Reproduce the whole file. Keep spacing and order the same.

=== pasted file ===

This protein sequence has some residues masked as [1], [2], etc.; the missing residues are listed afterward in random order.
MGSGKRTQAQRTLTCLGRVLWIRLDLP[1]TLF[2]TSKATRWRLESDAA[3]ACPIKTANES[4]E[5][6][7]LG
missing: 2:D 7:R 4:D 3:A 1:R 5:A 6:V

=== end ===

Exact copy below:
This protein sequence has some residues masked as [1], [2], etc.; the missing residues are listed afterward in random order.
MGSGKRTQAQRTLTCLGRVLWIRLDLP[1]TLF[2]TSKATRWRLESDAA[3]ACPIKTANES[4]E[5][6][7]LG
missing: 2:D 7:R 4:D 3:A 1:R 5:A 6:V